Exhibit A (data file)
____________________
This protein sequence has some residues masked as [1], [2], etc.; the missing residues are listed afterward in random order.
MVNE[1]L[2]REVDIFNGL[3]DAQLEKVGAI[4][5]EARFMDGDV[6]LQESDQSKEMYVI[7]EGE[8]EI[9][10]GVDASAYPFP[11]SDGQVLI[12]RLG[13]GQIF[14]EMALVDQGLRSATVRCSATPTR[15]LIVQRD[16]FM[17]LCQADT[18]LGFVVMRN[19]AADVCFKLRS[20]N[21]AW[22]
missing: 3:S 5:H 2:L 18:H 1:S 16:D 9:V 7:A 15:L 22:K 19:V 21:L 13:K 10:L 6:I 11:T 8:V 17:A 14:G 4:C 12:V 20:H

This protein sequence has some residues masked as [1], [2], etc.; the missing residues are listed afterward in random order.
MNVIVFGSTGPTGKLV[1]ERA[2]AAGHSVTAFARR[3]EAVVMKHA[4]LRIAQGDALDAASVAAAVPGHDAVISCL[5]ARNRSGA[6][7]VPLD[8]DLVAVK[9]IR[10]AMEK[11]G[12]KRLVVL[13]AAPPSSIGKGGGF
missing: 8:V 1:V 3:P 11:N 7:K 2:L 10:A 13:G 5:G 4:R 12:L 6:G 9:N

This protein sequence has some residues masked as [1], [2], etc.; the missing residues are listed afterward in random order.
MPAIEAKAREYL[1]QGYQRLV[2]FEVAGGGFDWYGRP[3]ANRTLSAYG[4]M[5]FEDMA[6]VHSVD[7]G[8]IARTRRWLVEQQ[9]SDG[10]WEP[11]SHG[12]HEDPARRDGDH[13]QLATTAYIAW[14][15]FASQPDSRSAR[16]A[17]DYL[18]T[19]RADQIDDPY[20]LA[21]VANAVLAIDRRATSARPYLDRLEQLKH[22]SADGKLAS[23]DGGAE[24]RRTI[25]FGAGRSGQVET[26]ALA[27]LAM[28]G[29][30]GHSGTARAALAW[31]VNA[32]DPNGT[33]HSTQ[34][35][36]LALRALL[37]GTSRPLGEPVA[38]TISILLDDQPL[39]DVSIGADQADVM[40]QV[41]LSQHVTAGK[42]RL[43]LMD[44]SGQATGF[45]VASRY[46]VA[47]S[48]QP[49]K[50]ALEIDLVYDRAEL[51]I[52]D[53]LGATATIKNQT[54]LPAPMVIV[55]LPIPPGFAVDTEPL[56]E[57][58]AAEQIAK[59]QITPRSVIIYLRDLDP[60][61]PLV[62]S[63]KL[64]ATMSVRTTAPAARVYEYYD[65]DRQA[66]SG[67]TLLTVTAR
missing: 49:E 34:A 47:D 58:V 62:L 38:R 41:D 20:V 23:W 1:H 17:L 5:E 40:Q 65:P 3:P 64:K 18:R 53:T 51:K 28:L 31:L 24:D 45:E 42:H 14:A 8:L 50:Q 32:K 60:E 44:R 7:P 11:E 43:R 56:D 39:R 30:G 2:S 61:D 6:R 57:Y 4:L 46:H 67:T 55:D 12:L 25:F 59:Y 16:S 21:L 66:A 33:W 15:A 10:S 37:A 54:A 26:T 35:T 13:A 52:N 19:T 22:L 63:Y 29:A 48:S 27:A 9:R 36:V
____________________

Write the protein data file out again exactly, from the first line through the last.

This protein sequence has some residues masked as [1], [2], etc.; the missing residues are listed afterward in random order.
MVNE[1]L[2]REVDIFNGL[3]DAQLEKVGAI[4][5]EARFMDGDV[6]LQESDQSKEMYVI[7]EGE[8]EI[9][10]GVDASAYPFP[11]SDGQVLI[12]RLG[13]GQIF[14]EMALVDQGLRSATVRCSATPTR[15]LIVQRD[16]FM[17]LCQADT[18]LGFVVMRN[19]AADVCFKLRS[20]N[21]AW[22]
missing: 3:S 5:H 2:L 18:H 1:S 16:D 9:V 7:A 15:L 22:K 19:V 21:L 13:K 10:L 6:I 11:T 8:V 17:A 14:G 4:C 12:V 20:H

This protein sequence has some residues masked as [1], [2], etc.; the missing residues are listed afterward in random order.
MNVIVFGSTGPTGKLV[1]ERA[2]AAGHSVTAFARR[3]EAVVMKHA[4]LRIAQGDALDAASVAAAVPGHDAVISCL[5]ARNRSGA[6][7]VPLD[8]DLVAVK[9]IR[10]AMEK[11]G[12]KRLVVL[13]AAPPSSIGKGGGF
missing: 8:V 1:V 3:P 11:N 7:K 2:L 10:A 13:G 5:G 4:R 12:L 6:G 9:N

This protein sequence has some residues masked as [1], [2], etc.; the missing residues are listed afterward in random order.
MPAIEAKAREYL[1]QGYQRLV[2]FEVAGGGFDWYGRP[3]ANRTLSAYG[4]M[5]FEDMA[6]VHSVD[7]G[8]IARTRRWLVEQQ[9]SDG[10]WEP[11]SHG[12]HEDPARRDGDH[13]QLATTAYIAW[14][15]FASQPDSRSAR[16]A[17]DYL[18]T[19]RADQIDDPY[20]LA[21]VANAVLAIDRRATSARPYLDRLEQLKH[22]SADGKLAS[23]DGGAE[24]RRTI[25]FGAGRSGQVET[26]ALA[27]LAM[28]G[29][30]GHSGTARAALAW[31]VNA[32]DPNGT[33]HSTQ[34][35][36]LALRALL[37]GTSRPLGEPVA[38]TISILLDDQPL[39]DVSIGADQADVM[40]QV[41]LSQHVTAGK[42]RL[43]LMD[44]SGQATGF[45]VASRY[46]VA[47]S[48]QP[49]K[50]ALEIDLVYDRAEL[51]I[52]D[53]LGATATIKNQT[54]LPAPMVIV[55]LPIPPGFAVDTEPL[56]E[57][58]AAEQIAK[59]QITPRSVIIYLRDLDP[60][61]PLV[62]S[63]KL[64]ATMSVRTTAPAARVYEYYD[65]DRQA[66]SG[67]TLLTVTAR
missing: 49:E 34:A 47:D 58:V 62:L 38:R 41:D 20:V 23:W 1:H 17:L 5:E 40:Q 65:P 3:P 64:K 18:R 53:T 51:K 28:L 31:L 24:D 45:E 42:H 14:A 8:L 50:Q 32:K 60:E 44:R 7:P 11:E 43:R 56:D 39:R 30:G 2:S 61:D 6:R 57:Y 4:L 46:H 67:T 55:D 12:L 25:F 59:Y 16:S 21:L 66:A 33:W 15:A 10:S 37:A 54:A 26:T 35:T 13:A 52:N 19:T 22:L 63:Y 29:A 48:S 27:A 9:R 36:V